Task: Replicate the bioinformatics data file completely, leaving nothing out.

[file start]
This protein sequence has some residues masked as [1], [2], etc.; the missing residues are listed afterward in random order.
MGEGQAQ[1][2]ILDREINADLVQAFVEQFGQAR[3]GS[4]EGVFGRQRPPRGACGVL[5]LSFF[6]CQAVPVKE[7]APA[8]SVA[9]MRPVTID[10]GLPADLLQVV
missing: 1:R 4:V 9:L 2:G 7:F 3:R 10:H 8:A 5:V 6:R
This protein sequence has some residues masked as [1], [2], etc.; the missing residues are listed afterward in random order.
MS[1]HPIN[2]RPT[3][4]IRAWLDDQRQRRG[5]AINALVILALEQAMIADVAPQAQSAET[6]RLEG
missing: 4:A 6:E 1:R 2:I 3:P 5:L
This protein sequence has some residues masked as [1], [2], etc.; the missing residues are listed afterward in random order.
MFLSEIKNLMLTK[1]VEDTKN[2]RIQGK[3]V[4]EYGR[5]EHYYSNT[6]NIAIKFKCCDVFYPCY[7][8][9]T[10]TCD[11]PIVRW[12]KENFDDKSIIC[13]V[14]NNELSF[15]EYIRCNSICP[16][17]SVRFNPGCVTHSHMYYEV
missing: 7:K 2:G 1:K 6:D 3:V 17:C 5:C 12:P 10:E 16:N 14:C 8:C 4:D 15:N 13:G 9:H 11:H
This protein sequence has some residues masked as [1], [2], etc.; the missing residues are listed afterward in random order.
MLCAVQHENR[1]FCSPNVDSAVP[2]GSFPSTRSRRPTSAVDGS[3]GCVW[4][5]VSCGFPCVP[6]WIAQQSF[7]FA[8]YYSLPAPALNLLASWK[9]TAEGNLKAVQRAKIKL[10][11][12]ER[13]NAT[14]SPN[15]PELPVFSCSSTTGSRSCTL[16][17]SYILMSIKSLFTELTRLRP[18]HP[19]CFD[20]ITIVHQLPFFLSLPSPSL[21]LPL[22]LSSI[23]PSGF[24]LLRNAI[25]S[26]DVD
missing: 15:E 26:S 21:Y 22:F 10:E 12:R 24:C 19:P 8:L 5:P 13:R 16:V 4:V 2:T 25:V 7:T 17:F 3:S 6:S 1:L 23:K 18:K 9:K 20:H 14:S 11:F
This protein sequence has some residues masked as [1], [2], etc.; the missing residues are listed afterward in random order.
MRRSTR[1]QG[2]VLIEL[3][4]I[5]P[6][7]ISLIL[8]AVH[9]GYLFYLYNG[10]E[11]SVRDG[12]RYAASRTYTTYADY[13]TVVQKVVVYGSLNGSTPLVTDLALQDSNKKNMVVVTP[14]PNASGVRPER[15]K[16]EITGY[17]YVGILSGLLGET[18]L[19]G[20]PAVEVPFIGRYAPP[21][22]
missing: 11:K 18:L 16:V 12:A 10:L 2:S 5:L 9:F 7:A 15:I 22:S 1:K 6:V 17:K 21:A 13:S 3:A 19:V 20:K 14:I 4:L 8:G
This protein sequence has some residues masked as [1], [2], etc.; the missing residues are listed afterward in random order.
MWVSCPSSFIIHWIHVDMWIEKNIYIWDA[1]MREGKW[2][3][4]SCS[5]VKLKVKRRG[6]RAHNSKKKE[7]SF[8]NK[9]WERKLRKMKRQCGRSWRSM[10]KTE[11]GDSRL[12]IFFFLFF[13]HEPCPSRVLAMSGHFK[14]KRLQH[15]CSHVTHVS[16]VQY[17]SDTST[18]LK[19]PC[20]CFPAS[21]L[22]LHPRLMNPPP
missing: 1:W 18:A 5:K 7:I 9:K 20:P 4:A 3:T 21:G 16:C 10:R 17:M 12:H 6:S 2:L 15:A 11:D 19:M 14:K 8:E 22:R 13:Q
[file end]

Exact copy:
This protein sequence has some residues masked as [1], [2], etc.; the missing residues are listed afterward in random order.
MGEGQAQ[1][2]ILDREINADLVQAFVEQFGQAR[3]GS[4]EGVFGRQRPPRGACGVL[5]LSFF[6]CQAVPVKE[7]APA[8]SVA[9]MRPVTID[10]GLPADLLQVV
missing: 1:R 4:V 9:L 2:G 7:F 3:R 10:H 8:A 5:V 6:R
This protein sequence has some residues masked as [1], [2], etc.; the missing residues are listed afterward in random order.
MS[1]HPIN[2]RPT[3][4]IRAWLDDQRQRRG[5]AINALVILALEQAMIADVAPQAQSAET[6]RLEG
missing: 4:A 6:E 1:R 2:I 3:P 5:L
This protein sequence has some residues masked as [1], [2], etc.; the missing residues are listed afterward in random order.
MFLSEIKNLMLTK[1]VEDTKN[2]RIQGK[3]V[4]EYGR[5]EHYYSNT[6]NIAIKFKCCDVFYPCY[7][8][9]T[10]TCD[11]PIVRW[12]KENFDDKSIIC[13]V[14]NNELSF[15]EYIRCNSICP[16][17]SVRFNPGCVTHSHMYYEV
missing: 7:K 2:G 1:K 6:D 3:V 17:C 5:C 12:P 10:E 16:N 14:C 8:C 4:D 15:N 13:G 9:H 11:H
This protein sequence has some residues masked as [1], [2], etc.; the missing residues are listed afterward in random order.
MLCAVQHENR[1]FCSPNVDSAVP[2]GSFPSTRSRRPTSAVDGS[3]GCVW[4][5]VSCGFPCVP[6]WIAQQSF[7]FA[8]YYSLPAPALNLLASWK[9]TAEGNLKAVQRAKIKL[10][11][12]ER[13]NAT[14]SPN[15]PELPVFSCSSTTGSRSCTL[16][17]SYILMSIKSLFTELTRLRP[18]HP[19]CFD[20]ITIVHQLPFFLSLPSPSL[21]LPL[22]LSSI[23]PSGF[24]LLRNAI[25]S[26]DVD
missing: 15:E 26:S 21:Y 22:F 10:E 12:R 24:C 19:P 8:L 5:P 13:R 16:V 4:V 2:T 25:V 7:T 17:F 3:S 6:S 1:L 23:K 18:K 9:K 20:H 14:S 11:F
This protein sequence has some residues masked as [1], [2], etc.; the missing residues are listed afterward in random order.
MRRSTR[1]QG[2]VLIEL[3][4]I[5]P[6][7]ISLIL[8]AVH[9]GYLFYLYNG[10]E[11]SVRDG[12]RYAASRTYTTYADY[13]TVVQKVVVYGSLNGSTPLVTDLALQDSNKKNMVVVTP[14]PNASGVRPER[15]K[16]EITGY[17]YVGILSGLLGET[18]L[19]G[20]PAVEVPFIGRYAPP[21][22]
missing: 11:K 18:L 16:V 12:A 10:L 2:S 5:L 9:F 7:A 15:I 22:S 1:K 6:V 17:K 21:A 13:S 3:A 19:V 20:K 14:I 4:L 8:G
This protein sequence has some residues masked as [1], [2], etc.; the missing residues are listed afterward in random order.
MWVSCPSSFIIHWIHVDMWIEKNIYIWDA[1]MREGKW[2][3][4]SCS[5]VKLKVKRRG[6]RAHNSKKKE[7]SF[8]NK[9]WERKLRKMKRQCGRSWRSM[10]KTE[11]GDSRL[12]IFFFLFF[13]HEPCPSRVLAMSGHFK[14]KRLQH[15]CSHVTHVS[16]VQY[17]SDTST[18]LK[19]PC[20]CFPAS[21]L[22]LHPRLMNPPP
missing: 1:W 18:A 5:K 7:I 9:K 20:P 4:A 3:T 21:G 16:C 10:R 17:M 12:H 6:S 2:L 15:A 11:D 19:M 14:K 8:E 22:R 13:Q